The code has been in existence for about 7 years now in various forms. I'm not the original author, though I've probably replaced about half of it as our needs change.
At the core, there is a shared memory cache that Apache children attach to. As data is pulled out of LDAP, it's jammed into that cache. I'm also storing negative entries in order to prevent against DOS situations. Data is expired after a configurable time frame. The expiration is handled by a separate daemon.
So, about a week ago, we started having issues with nodes locking up. The expiry daemon was sitting at around 100% CPU and Apache would not answer requests. An strace on the expiry process showed no system calls.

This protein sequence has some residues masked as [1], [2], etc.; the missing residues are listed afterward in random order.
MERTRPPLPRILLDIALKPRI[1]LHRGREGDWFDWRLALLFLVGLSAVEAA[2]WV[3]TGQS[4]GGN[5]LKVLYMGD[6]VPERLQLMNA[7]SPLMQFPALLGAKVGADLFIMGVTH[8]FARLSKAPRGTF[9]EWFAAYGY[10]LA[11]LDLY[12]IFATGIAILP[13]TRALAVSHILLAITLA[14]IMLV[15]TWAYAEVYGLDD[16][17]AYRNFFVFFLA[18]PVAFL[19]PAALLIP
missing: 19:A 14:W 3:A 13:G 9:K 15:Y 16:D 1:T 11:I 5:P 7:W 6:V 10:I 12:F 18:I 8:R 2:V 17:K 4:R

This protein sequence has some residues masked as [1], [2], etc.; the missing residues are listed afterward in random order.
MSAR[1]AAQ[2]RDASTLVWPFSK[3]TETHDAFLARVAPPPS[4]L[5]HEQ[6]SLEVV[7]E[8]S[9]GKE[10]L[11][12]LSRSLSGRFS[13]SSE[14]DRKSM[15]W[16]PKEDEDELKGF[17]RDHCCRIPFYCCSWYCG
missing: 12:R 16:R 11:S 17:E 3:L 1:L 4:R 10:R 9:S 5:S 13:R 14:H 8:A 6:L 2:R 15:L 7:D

These are the fun ones. Probably stuck in a while loop due to a buffer overrun or some such problem.
Well, I stuck some debug code into the expiration process and I see the following:
expire: big long string with lots of spaces in it.. more than 128 bytes long ending in arealdomain.com???????
The question marks being the terminal chars for "I don't know how to render that!" Turns out that uncovered a bug in that domains over 127 chars were not NULL terminated when added to the negative cache.
In digging further, I checked my access logs. It turns out it was GoogleBot sending that big long string of junk as a 'Host:' header. Each time GoogleBot would hit a specific site on my platform, it would pass that in. It's amazing to me that we've not had this problem before and that GoogleBot was the first agent to trigger it...
Of course, it could always be a fraudulent user agent as I forgot to check the IP ownership before I ditched the logs...